8. One subpar white straight rapper “sticks his neck” on same-sex marriage and I’m supposed to be grateful? Let me say as a brown person, as a Latin@ person, as a queer that doesn’t believe in marriage (or wedding registries but I do believe in hospital visitation rights) for myself or anyone else (and wonders why don’t straight people get pissed about all the rights and tax breaks they are denied in the state’s attempt at controlling our private lives) that Macklemore is hardly an avatar of hip hop white hope. And the upworthy video of that lesbian couple where one girl proposes to the other is not the scenario I want to be thankful for–to me, that is the manifestation of self-hating queer assimilationist agendas. and I love myself for being ungrateful. I get to be. And I’m thankful for Dr. Tongson’s rigorous skewering of this artist’s unoriginal savior complex.

    Also, this is a university press web log–what’s up with the anti-intellectual flava here? $5 words? Miss your Perez Hilton much?

    So…give me the avowed homophobic and misogynist self-hating braggadocio that is at least honest in its abject Eminem-ness. At least I know where I stand and can respect the unwavering fear and loathing in 8 Mile’s finest and not the vacillating cowardice of projecting support while disavowing the possibility that God-Forbid-You-Too-Could-Be-Gay, Macklemore.

    You want to pat yourself on the back, straight world? Then watch a better hip hop artist put his ass on the line, kiss another man and tell the real story of what it is like being queer in a hateful world.
    MURS’ Animal Style:
    http://www.youtube.com/watch?v=WwTSPcNSi40

  9. I loved this post – esp. the conclusion. But woah – the comments section! NYU Press – a blog is not a mosh pit! Do newspapers print ALL letters to the editor – NO. The “eyeballs” drawn to this kind of comment thread will not result in more sales – it will drive your actual community right off the forum. I actually don’t publish comments to my blog from people telling me that I shouldn’t write about my subject, or who feel compelled to tell me that they think I’m full of crap or that I “overintellectualize” etc. There’s a lot of trolls out there – just because they send a comment to your site does not mean you have to publish it. Anyway, I strongly recommend that NYU Press consider being more discriminating in its moderation of blog comments – and not publish comments that are, well, reactionary, that are anti-intellectual and which turn the comments section into a shouting match. It’s amazing how effective a little moderation can be – it’s essential for the creation of a real intellectual forum. Just because it’s online doesn’t mean one can’t edit, shape, and author a public discussion. Anyway, this – undermoderation of blogs – is a pet peeve of mine.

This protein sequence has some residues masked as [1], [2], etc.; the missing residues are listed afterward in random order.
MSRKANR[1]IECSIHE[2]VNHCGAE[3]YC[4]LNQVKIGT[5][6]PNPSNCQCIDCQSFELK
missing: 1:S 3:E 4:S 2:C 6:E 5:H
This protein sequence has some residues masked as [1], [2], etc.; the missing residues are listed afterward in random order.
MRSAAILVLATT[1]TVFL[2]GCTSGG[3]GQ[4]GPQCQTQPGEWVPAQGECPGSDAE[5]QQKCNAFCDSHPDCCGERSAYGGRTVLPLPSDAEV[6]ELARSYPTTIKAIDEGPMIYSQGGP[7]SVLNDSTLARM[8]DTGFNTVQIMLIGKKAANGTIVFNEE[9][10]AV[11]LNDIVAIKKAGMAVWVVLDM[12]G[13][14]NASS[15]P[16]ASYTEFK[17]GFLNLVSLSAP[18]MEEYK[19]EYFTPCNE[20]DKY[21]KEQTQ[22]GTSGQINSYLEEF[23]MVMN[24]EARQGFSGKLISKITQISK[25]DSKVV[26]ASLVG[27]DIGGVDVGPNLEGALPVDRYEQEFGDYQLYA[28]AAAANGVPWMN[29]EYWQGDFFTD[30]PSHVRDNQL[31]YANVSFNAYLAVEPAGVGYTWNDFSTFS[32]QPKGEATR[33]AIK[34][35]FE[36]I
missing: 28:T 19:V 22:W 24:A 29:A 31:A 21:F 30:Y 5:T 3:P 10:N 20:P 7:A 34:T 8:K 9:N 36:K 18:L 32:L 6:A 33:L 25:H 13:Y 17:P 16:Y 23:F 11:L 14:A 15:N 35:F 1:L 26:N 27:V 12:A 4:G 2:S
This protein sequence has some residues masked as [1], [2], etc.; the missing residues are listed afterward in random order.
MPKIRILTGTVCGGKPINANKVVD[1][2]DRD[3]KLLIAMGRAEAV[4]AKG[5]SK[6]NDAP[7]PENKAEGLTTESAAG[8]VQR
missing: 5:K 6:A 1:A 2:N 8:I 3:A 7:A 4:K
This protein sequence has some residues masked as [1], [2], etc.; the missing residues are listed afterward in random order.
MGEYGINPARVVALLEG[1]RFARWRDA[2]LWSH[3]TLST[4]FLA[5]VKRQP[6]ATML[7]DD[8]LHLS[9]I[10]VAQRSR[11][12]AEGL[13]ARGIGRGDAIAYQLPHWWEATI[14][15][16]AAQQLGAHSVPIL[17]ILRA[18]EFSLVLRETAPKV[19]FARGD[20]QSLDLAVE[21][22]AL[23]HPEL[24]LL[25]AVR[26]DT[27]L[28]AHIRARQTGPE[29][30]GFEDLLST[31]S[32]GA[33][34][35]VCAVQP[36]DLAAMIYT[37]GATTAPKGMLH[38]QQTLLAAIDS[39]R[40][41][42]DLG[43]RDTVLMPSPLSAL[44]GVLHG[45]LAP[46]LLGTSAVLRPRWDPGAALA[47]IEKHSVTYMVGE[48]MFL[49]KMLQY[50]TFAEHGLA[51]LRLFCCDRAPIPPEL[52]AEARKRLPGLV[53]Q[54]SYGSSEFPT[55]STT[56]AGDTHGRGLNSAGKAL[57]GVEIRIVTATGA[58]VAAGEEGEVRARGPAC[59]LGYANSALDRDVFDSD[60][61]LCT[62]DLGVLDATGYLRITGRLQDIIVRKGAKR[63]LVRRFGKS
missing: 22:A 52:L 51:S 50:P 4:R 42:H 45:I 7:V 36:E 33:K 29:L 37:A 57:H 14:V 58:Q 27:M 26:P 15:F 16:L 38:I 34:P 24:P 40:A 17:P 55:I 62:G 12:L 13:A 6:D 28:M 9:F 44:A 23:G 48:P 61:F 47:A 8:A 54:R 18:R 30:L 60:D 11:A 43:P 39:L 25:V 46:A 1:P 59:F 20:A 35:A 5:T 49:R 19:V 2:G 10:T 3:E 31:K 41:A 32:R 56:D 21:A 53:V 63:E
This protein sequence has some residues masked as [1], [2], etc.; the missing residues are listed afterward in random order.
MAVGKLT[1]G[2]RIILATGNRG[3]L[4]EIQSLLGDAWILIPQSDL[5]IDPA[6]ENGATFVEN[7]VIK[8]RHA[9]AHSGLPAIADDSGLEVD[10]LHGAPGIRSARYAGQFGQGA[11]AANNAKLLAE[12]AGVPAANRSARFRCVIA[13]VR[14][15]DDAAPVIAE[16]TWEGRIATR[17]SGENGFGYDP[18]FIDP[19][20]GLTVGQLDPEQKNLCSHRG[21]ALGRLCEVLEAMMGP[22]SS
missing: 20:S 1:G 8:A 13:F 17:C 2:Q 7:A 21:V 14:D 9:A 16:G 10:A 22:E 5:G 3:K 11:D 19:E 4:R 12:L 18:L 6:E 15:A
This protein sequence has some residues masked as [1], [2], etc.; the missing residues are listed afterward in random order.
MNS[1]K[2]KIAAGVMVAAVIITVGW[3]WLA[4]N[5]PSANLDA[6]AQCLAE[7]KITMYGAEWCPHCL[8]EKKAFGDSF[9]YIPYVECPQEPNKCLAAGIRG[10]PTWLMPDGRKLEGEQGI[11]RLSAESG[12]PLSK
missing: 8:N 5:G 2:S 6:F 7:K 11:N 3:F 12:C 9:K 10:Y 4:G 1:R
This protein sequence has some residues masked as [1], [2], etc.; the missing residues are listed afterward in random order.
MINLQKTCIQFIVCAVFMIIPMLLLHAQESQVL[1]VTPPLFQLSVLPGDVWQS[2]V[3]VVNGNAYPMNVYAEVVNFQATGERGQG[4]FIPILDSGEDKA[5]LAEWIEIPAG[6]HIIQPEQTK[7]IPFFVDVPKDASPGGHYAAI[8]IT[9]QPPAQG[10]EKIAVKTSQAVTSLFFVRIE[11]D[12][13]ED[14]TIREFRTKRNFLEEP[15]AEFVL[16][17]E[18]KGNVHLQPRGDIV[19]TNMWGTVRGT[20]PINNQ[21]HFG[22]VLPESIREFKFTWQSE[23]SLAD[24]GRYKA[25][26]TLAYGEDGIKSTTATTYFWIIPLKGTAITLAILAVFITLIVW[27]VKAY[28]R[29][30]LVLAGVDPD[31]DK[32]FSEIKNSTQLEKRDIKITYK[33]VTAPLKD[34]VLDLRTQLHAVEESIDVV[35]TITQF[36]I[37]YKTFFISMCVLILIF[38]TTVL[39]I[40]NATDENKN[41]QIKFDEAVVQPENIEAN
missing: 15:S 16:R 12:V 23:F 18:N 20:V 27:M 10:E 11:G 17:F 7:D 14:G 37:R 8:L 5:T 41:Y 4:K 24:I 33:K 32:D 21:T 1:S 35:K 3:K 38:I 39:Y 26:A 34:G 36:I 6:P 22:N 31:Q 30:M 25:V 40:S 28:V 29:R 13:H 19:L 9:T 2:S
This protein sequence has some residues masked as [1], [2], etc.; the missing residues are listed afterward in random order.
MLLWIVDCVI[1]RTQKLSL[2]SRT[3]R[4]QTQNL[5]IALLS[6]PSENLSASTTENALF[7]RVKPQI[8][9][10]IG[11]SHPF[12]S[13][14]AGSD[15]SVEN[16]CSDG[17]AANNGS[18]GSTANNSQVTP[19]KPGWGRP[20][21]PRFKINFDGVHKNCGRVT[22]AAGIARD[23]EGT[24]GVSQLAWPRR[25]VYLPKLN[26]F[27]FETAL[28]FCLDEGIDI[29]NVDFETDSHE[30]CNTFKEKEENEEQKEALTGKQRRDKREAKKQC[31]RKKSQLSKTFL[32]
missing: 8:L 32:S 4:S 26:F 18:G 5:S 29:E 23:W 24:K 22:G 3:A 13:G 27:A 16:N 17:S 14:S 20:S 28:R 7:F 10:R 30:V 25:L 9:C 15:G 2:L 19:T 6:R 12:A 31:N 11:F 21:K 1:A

10. To those of you who consider yourselves allies: if you’re primarily concerned about getting a gold star for being a “good” straight person and aren’t actually interested in hearing the thoughts and experiences of actual queer folks that make you feel uncomfortable, you’re probably a shitty ally. And Karen’s critique is not some bizarre outlier, trust me.

  11. I found the opening lyrics of the song cringeworthy and that’s mostly what I took issue with. If you go into the article trying to see from the writer’s vantage point you will find this article isn’t angry; it’s critical, and it’s funny and it’s dead on the money. I too have tried to convey this simple message, one that needs to be unwrapped in a sophisticated way, in much angrier ways with much worse results.The song does have good intentions, and there’s no doubt that Macklemore’s personal touches are real. Nobody is disputing that. It’s whether we want to idolize allies who claim to draw their inspiration and compassion from a cliched and confused period of their lives, almost as if they are trying to convince everyone in America they qualify to be an ally instead of just being one. Or just being a person. For now we seem to be stuck with the allies who grab the mic and say, “Just in case you hadn’t heard, I love all you gays! I knew you guys were cool from the moment I almost was one of you.” It puts the audience in a tough position because the message is undeniably positive, or should I say benign, but there’s something about the motivation that doesn’t ring true. He’ll sell a few albums.